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Review: Monsoon Wedding Is a Deluge of Musical Sentiment and Spectacle

Mira Nair has adapted her 2001 film into a stage musical.

Sharvari Deshpande and Gagan Dev Riar (foreground) lead the ensemble in the finale of Monsoon Wedding, directed by Mira Nair, at St. Ann’s Warehouse.
(© Matthew Mruphy)

There are two ways to adapt a film into a stage musical. You can try to maintain the quiet intimacy of the camera, which rarely works (The Band’s Visit is a notable exception). Or you can embrace the musical form in all its bright colors and broad strokes. Director Mira Nair has wisely opted for the latter in the stage adaptation of her 2001 film Monsoon Wedding, now making its off-Broadway debut at St. Ann’s Warehouse. A deluge of sentiment, sound, and sparkle, it’s like being at an actual Punjabi wedding.

The nuptials in question are between Aditi (Salena Qureshi) and Hemant (Deven Kolluri). She’s the daughter of a well-to-do Delhi family and he’s a child of the diaspora now settled in Hoboken and working for Morgan Stanley. They’ve never actually met, as this is an arranged marriage. Will the few days before the wedding be enough to work through his broken heart from a previous relationship, or her ongoing affair with a TV personality (Manik Singh Anand)?

While they iron that out, the logistics are the responsibility of Aditi’s Dad (Gagan Dev Riar) and event planner Dubey (Namit Das), who falls for the family’s maid, Alice (Anisha Nagarajan), even though she’s a Christian. As with any wedding, old secrets do the electric slide with new romance — and the mother of the groom gets rip-roaring drunk (Meetu Chilana is hilariously abrasive in this role, her every side glance telling the story of an Indian-American woman holding on to a grudge against the old country).

Deven Kolluri plays Hemant, and Salena Qureshi plays Aditi in Monsoon Wedding, directed by Mira Nair, at St. Ann’s Warehouse.
(© Matthew Murphy)

Nair and her creative team (book by Arpita Mukherjee and Sabrina Dhawan; music by Vishal Bhardwaj; lyrics by Masi Asare and Susan Birkenhead) have enlarged the details of the story for its journey to the stage: Hemant’s family is more American; the conflict around Alice’s Christianity is more explicit; everyone seems richer and more connected to the globalized world. This is appropriate for both musical theater and India, a country that has in the last two decades become the most populous in the world, with a burgeoning domestic middle-class and a highly influential diaspora. Nair updates the story to present day, so smartphones and social media play a role, while disputes over religion and tradition seem even more pointed in a country reckoning with its own brand of resurgent nationalism.

Bhardwaj’s music gushes with emotion and benefits enormously from Jamshied Sharifi and Rona Siddiqui’s rich orchestrations. (Where else are you going to hear a sitar off-Broadway?) Under Emily Whitaker’s music direction, we experience the percussion in our bones and feel the urge to join in Shampa Gopikrishna’s joyous choreography.

Dramaturgically, some of the numbers are head-scratchers: Aditi’s “I want” song, “South Delhi Girl,” introduces her as a desi Kardashian, a first impression not borne out by Qureshi’s warm and understated performance. Other songs have a singsong workmanlike quality, like the in-law meeting number “All in This Together,” which lurches under the burden of too much exposition.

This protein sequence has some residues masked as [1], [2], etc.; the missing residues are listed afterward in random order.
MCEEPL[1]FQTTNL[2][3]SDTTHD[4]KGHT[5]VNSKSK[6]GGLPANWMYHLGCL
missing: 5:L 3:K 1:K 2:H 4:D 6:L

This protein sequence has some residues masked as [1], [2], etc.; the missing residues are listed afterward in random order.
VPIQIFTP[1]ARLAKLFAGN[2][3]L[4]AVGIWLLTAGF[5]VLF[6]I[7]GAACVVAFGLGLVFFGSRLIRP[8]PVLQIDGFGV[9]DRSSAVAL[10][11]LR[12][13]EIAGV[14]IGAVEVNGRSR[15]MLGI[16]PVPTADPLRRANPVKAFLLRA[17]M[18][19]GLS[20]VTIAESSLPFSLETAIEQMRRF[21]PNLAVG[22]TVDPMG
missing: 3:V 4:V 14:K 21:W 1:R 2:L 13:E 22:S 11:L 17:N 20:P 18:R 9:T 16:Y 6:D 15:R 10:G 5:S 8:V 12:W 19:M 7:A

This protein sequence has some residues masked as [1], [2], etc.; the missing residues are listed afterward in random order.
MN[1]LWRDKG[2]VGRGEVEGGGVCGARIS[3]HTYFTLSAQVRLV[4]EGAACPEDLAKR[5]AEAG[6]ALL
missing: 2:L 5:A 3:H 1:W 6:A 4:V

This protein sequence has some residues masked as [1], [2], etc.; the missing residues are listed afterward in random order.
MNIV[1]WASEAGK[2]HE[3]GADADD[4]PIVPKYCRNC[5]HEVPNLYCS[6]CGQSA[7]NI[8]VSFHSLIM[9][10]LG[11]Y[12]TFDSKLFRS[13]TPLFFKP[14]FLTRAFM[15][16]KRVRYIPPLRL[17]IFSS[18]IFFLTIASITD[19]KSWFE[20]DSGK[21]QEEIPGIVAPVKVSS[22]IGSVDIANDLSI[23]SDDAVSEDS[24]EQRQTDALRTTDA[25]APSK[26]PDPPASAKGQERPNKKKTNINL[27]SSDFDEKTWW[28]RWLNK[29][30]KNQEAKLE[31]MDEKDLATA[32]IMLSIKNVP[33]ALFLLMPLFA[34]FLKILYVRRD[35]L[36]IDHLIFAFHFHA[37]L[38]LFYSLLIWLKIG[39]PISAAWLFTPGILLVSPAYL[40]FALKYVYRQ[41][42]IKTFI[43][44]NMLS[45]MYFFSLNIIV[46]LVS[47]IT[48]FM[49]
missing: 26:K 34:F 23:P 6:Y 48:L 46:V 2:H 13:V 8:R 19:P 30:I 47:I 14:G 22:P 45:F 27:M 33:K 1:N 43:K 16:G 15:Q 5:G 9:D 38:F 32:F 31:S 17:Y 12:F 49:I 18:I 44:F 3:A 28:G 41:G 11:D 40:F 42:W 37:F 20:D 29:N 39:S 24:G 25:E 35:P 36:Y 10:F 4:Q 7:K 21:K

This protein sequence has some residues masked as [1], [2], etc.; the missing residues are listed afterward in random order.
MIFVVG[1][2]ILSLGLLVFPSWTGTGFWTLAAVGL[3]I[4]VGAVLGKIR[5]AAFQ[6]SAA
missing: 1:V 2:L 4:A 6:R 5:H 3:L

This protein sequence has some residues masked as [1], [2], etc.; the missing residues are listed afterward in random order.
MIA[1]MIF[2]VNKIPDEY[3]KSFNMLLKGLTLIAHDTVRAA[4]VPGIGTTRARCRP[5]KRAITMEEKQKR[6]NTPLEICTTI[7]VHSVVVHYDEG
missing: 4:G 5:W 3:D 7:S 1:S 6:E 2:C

But when the score is good, it’s really good, like Aditi and Hemant’s enchanting duet “Could You Have Loved Me,” an inverse “If I Loved You” for the uncomfortably betrothed. The Bollywood pastiche number, “Chuk Chuk,” is rollicking good fun, made even more delightful by the hilarious image projected on the upstage wall of Dubey on a white horse, the wind gently caressing his luxurious mustache.

Anisha Nagarajan (center) performs “Chuk Chuk” with the ensemble on Monsoon Wedding, directed by Mira Nair, at St. Ann’s Warehouse.
(© Matthew Murphy)

Veteran projection designer David Bengali has outdone himself with an ever-evolving canvas that conveys a fantasy of India past and present. Steam rises from a train speeding through the lush jungle, urban landscapes arrive like a vision by Van Gogh, and old photos tell the story of a family held together across borders. It’s breathtakingly beautiful, expanding the frame of the story to capture a city teeming with life.

Bradley King has calibrated the lighting perfectly, so that the projections complement the onstage performances without distracting from them. Jason Ardizzone-West’s multilevel set provides plenty of playing space for a musical that is still quite cinematic in its flow. Arjun Bhasin’s costumes deliver the expected explosion of color, but also contribute to subtler storytelling: The fitted thigh-high shorts worn by that Aditi’s younger brother (a buoyant Kinshuk Sen) scream “gay” without that word ever being uttered. And sound designer David Schnirman has engineered pristine balance in a very difficult space.

Solid performances abound: Qureshi and Kolluri are attractive as the central couple, but it’s the adorably goofy Das and the charmingly mischievous Nagarajan who steal our hearts with their B-plot romance. Alok Tewari conjures low-grade panic with his performance as Uncle Tej. Sharvari Deshpande astounds with her powerful eleven o’clock number “Be a Good Girl.” And Riar whole-heartedly embodies his role as the Punjabi Tevye, a father trying to do right by his children in a rapidly changing world.

There’s plenty to like about Monsoon Wedding, a musical overflowing with heart and humor. It’s a joyous occasion.

 

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